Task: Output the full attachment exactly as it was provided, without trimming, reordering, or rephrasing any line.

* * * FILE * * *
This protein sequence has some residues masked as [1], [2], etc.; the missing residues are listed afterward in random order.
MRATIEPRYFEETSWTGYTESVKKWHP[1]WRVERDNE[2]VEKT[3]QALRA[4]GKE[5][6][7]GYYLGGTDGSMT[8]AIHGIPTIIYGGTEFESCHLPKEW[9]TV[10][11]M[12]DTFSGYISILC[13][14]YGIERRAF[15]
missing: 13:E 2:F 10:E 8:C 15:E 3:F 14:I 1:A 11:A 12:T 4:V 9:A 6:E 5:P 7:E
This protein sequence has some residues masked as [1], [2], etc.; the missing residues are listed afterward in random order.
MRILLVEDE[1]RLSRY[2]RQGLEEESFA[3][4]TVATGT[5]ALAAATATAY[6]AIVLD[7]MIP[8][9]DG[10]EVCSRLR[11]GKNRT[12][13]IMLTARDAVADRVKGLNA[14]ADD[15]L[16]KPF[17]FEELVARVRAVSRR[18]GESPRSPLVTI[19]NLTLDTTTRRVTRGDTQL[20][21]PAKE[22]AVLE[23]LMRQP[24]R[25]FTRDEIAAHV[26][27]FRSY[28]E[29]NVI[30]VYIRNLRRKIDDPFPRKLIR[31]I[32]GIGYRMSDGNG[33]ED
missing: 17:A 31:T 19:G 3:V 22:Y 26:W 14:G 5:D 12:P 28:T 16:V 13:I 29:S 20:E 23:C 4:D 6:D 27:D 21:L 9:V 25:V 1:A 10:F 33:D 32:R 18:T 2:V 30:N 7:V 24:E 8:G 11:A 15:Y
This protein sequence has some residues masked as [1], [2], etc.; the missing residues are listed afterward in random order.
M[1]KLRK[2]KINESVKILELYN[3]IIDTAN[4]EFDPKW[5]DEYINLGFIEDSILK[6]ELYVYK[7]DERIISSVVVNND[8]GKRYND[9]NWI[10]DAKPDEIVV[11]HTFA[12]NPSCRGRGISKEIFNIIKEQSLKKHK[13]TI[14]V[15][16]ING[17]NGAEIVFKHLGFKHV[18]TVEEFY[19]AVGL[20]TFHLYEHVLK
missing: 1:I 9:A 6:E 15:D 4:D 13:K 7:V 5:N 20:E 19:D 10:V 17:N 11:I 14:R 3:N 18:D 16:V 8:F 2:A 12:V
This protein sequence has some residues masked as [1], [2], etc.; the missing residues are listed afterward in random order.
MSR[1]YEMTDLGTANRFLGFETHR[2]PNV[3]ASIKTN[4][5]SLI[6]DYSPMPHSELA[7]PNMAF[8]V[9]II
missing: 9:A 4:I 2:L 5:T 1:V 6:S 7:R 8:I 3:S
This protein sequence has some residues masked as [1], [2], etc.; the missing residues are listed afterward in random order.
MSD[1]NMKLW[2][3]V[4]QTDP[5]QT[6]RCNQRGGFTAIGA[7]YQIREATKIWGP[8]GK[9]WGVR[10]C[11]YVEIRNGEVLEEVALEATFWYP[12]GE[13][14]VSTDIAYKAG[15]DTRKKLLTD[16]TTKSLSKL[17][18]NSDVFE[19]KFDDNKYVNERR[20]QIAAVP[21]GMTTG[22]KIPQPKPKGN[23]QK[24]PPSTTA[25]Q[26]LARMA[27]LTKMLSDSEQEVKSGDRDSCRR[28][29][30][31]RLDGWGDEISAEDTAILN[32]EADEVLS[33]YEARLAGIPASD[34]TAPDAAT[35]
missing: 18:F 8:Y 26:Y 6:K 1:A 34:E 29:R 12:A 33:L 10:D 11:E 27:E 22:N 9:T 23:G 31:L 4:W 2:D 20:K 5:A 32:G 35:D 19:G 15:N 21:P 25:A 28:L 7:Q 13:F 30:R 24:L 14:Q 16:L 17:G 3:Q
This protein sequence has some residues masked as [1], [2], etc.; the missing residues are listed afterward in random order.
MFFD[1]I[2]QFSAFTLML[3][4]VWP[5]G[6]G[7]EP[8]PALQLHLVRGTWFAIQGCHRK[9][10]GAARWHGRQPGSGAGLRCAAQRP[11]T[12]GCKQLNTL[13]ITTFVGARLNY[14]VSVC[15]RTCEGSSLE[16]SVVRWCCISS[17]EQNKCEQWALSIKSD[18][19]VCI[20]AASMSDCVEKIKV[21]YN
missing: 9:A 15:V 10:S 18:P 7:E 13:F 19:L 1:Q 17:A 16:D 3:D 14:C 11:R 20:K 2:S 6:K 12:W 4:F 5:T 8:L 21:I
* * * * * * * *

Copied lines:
This protein sequence has some residues masked as [1], [2], etc.; the missing residues are listed afterward in random order.
MRATIEPRYFEETSWTGYTESVKKWHP[1]WRVERDNE[2]VEKT[3]QALRA[4]GKE[5][6][7]GYYLGGTDGSMT[8]AIHGIPTIIYGGTEFESCHLPKEW[9]TV[10][11]M[12]DTFSGYISILC[13][14]YGIERRAF[15]
missing: 13:E 2:F 10:E 8:C 15:E 3:F 14:I 1:A 11:A 12:T 4:V 9:A 6:E 5:P 7:E
This protein sequence has some residues masked as [1], [2], etc.; the missing residues are listed afterward in random order.
MRILLVEDE[1]RLSRY[2]RQGLEEESFA[3][4]TVATGT[5]ALAAATATAY[6]AIVLD[7]MIP[8][9]DG[10]EVCSRLR[11]GKNRT[12][13]IMLTARDAVADRVKGLNA[14]ADD[15]L[16]KPF[17]FEELVARVRAVSRR[18]GESPRSPLVTI[19]NLTLDTTTRRVTRGDTQL[20][21]PAKE[22]AVLE[23]LMRQP[24]R[25]FTRDEIAAHV[26][27]FRSY[28]E[29]NVI[30]VYIRNLRRKIDDPFPRKLIR[31]I[32]GIGYRMSDGNG[33]ED
missing: 17:A 31:T 19:G 3:V 22:Y 26:W 14:G 5:D 12:P 28:T 16:V 13:I 29:S 20:E 23:C 4:D 6:D 27:D 21:L 9:V 25:V 1:A 10:F 33:D 32:R 18:T 2:V 30:N 7:V 24:E 8:G 11:A 15:Y
This protein sequence has some residues masked as [1], [2], etc.; the missing residues are listed afterward in random order.
M[1]KLRK[2]KINESVKILELYN[3]IIDTAN[4]EFDPKW[5]DEYINLGFIEDSILK[6]ELYVYK[7]DERIISSVVVNND[8]GKRYND[9]NWI[10]DAKPDEIVV[11]HTFA[12]NPSCRGRGISKEIFNIIKEQSLKKHK[13]TI[14]V[15][16]ING[17]NGAEIVFKHLGFKHV[18]TVEEFY[19]AVGL[20]TFHLYEHVLK
missing: 1:I 9:A 6:E 15:D 4:D 13:K 7:V 5:N 20:E 19:D 10:V 17:N 11:I 14:R 3:N 18:D 16:V 8:F 2:A 12:V
This protein sequence has some residues masked as [1], [2], etc.; the missing residues are listed afterward in random order.
MSR[1]YEMTDLGTANRFLGFETHR[2]PNV[3]ASIKTN[4][5]SLI[6]DYSPMPHSELA[7]PNMAF[8]V[9]II
missing: 9:A 4:I 2:L 5:T 1:V 6:S 7:R 8:I 3:S
This protein sequence has some residues masked as [1], [2], etc.; the missing residues are listed afterward in random order.
MSD[1]NMKLW[2][3]V[4]QTDP[5]QT[6]RCNQRGGFTAIGA[7]YQIREATKIWGP[8]GK[9]WGVR[10]C[11]YVEIRNGEVLEEVALEATFWYP[12]GE[13][14]VSTDIAYKAG[15]DTRKKLLTD[16]TTKSLSKL[17][18]NSDVFE[19]KFDDNKYVNERR[20]QIAAVP[21]GMTTG[22]KIPQPKPKGN[23]QK[24]PPSTTA[25]Q[26]LARMA[27]LTKMLSDSEQEVKSGDRDSCRR[28][29][30][31]RLDGWGDEISAEDTAILN[32]EADEVLS[33]YEARLAGIPASD[34]TAPDAAT[35]
missing: 18:F 8:Y 26:Y 6:K 1:A 34:E 29:R 12:A 33:L 10:D 11:E 27:E 22:N 9:T 23:G 31:L 4:W 2:D 20:K 5:A 32:G 35:D 19:G 15:N 21:P 25:A 28:L 7:Q 13:F 30:R 24:L 14:Q 16:L 17:G 3:Q
This protein sequence has some residues masked as [1], [2], etc.; the missing residues are listed afterward in random order.
MFFD[1]I[2]QFSAFTLML[3][4]VWP[5]G[6]G[7]EP[8]PALQLHLVRGTWFAIQGCHRK[9][10]GAARWHGRQPGSGAGLRCAAQRP[11]T[12]GCKQLNTL[13]ITTFVGARLNY[14]VSVC[15]RTCEGSSLE[16]SVVRWCCISS[17]EQNKCEQWALSIKSD[18][19]VCI[20]AASMSDCVEKIKV[21]YN
missing: 9:A 15:V 10:S 18:P 7:E 13:F 19:L 1:Q 17:A 16:D 3:D 14:C 11:R 20:K 2:S 6:K 12:W 4:F 5:T 8:L 21:I